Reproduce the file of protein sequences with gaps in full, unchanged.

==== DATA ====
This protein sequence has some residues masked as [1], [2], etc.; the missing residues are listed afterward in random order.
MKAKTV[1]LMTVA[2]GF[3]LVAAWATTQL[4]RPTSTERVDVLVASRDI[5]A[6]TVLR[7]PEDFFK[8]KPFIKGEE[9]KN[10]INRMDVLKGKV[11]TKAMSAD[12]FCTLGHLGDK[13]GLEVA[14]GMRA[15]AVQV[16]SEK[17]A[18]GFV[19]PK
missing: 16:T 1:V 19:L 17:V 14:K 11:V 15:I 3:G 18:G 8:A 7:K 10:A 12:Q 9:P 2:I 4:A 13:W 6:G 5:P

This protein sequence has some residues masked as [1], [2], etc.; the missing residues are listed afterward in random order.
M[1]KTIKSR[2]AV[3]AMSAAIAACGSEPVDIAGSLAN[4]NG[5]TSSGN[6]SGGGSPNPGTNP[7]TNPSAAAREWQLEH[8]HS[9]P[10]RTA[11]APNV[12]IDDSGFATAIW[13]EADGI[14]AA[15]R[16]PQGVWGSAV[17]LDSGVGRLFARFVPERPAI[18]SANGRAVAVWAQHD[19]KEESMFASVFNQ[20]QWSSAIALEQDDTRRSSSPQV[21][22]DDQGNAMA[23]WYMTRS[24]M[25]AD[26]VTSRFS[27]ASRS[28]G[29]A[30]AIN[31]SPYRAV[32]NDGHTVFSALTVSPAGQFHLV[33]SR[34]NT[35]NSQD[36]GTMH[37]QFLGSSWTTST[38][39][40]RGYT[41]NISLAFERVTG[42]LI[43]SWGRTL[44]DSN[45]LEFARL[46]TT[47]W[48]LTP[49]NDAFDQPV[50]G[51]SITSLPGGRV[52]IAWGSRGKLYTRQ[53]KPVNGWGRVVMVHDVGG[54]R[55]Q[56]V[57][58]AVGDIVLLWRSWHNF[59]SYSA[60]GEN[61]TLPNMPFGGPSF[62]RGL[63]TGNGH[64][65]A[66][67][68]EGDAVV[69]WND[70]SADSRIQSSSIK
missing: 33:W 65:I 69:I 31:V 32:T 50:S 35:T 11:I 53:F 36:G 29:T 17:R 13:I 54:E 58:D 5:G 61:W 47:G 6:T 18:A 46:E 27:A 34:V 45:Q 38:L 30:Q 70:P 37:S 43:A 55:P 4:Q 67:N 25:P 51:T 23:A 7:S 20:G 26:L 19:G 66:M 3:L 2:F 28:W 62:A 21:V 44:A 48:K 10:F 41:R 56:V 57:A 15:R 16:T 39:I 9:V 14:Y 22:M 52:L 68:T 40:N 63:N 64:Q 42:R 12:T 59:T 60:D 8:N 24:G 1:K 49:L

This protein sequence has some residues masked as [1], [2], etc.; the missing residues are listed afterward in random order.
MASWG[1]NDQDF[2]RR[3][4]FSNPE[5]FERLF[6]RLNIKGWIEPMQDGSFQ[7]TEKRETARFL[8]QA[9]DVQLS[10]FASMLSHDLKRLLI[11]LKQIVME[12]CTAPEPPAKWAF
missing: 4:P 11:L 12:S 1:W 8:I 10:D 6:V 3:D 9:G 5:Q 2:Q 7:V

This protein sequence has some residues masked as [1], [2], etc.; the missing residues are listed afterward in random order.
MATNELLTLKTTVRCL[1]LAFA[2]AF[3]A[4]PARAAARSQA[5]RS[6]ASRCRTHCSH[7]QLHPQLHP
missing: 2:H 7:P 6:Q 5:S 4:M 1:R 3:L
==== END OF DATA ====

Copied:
This protein sequence has some residues masked as [1], [2], etc.; the missing residues are listed afterward in random order.
MKAKTV[1]LMTVA[2]GF[3]LVAAWATTQL[4]RPTSTERVDVLVASRDI[5]A[6]TVLR[7]PEDFFK[8]KPFIKGEE[9]KN[10]INRMDVLKGKV[11]TKAMSAD[12]FCTLGHLGDK[13]GLEVA[14]GMRA[15]AVQV[16]SEK[17]A[18]GFV[19]PK
missing: 16:T 1:V 19:L 17:V 14:K 11:V 15:I 3:G 18:G 8:A 7:K 10:A 12:Q 9:P 2:I 4:A 13:W 6:G 5:P

This protein sequence has some residues masked as [1], [2], etc.; the missing residues are listed afterward in random order.
M[1]KTIKSR[2]AV[3]AMSAAIAACGSEPVDIAGSLAN[4]NG[5]TSSGN[6]SGGGSPNPGTNP[7]TNPSAAAREWQLEH[8]HS[9]P[10]RTA[11]APNV[12]IDDSGFATAIW[13]EADGI[14]AA[15]R[16]PQGVWGSAV[17]LDSGVGRLFARFVPERPAI[18]SANGRAVAVWAQHD[19]KEESMFASVFNQ[20]QWSSAIALEQDDTRRSSSPQV[21][22]DDQGNAMA[23]WYMTRS[24]M[25]AD[26]VTSRFS[27]ASRS[28]G[29]A[30]AIN[31]SPYRAV[32]NDGHTVFSALTVSPAGQFHLV[33]SR[34]NT[35]NSQD[36]GTMH[37]QFLGSSWTTST[38][39][40]RGYT[41]NISLAFERVTG[42]LI[43]SWGRTL[44]DSN[45]LEFARL[46]TT[47]W[48]LTP[49]NDAFDQPV[50]G[51]SITSLPGGRV[52]IAWGSRGKLYTRQ[53]KPVNGWGRVVMVHDVGG[54]R[55]Q[56]V[57][58]AVGDIVLLWRSWHNF[59]SYSA[60]GEN[61]TLPNMPFGGPSF[62]RGL[63]TGNGH[64][65]A[66][67][68]EGDAVV[69]WND[70]SADSRIQSSSIK
missing: 33:W 65:I 69:I 31:V 32:T 50:S 35:T 11:I 53:F 36:G 29:T 17:R 13:I 54:E 58:D 5:G 61:W 47:G 6:T 18:A 46:E 27:A 34:V 45:Q 38:L 30:Q 70:P 37:S 43:A 55:P 4:Q 67:N 25:P 51:T 23:A 7:S 20:G 26:L 19:G 66:M 3:L 2:F 28:W 62:A 21:V 44:A 48:K 10:F 41:R 56:V 57:A 15:R 16:T 39:I 9:V 14:Y 22:M 52:L 68:T 40:N 63:N 64:Q 42:R 12:T 59:T 60:D 8:N 24:G 1:K 49:L

This protein sequence has some residues masked as [1], [2], etc.; the missing residues are listed afterward in random order.
MASWG[1]NDQDF[2]RR[3][4]FSNPE[5]FERLF[6]RLNIKGWIEPMQDGSFQ[7]TEKRETARFL[8]QA[9]DVQLS[10]FASMLSHDLKRLLI[11]LKQIVME[12]CTAPEPPAKWAF
missing: 4:P 11:L 12:S 1:W 8:I 10:D 6:V 3:D 9:G 5:Q 2:Q 7:V

This protein sequence has some residues masked as [1], [2], etc.; the missing residues are listed afterward in random order.
MATNELLTLKTTVRCL[1]LAFA[2]AF[3]A[4]PARAAARSQA[5]RS[6]ASRCRTHCSH[7]QLHPQLHP
missing: 2:H 7:P 6:Q 5:S 4:M 1:R 3:L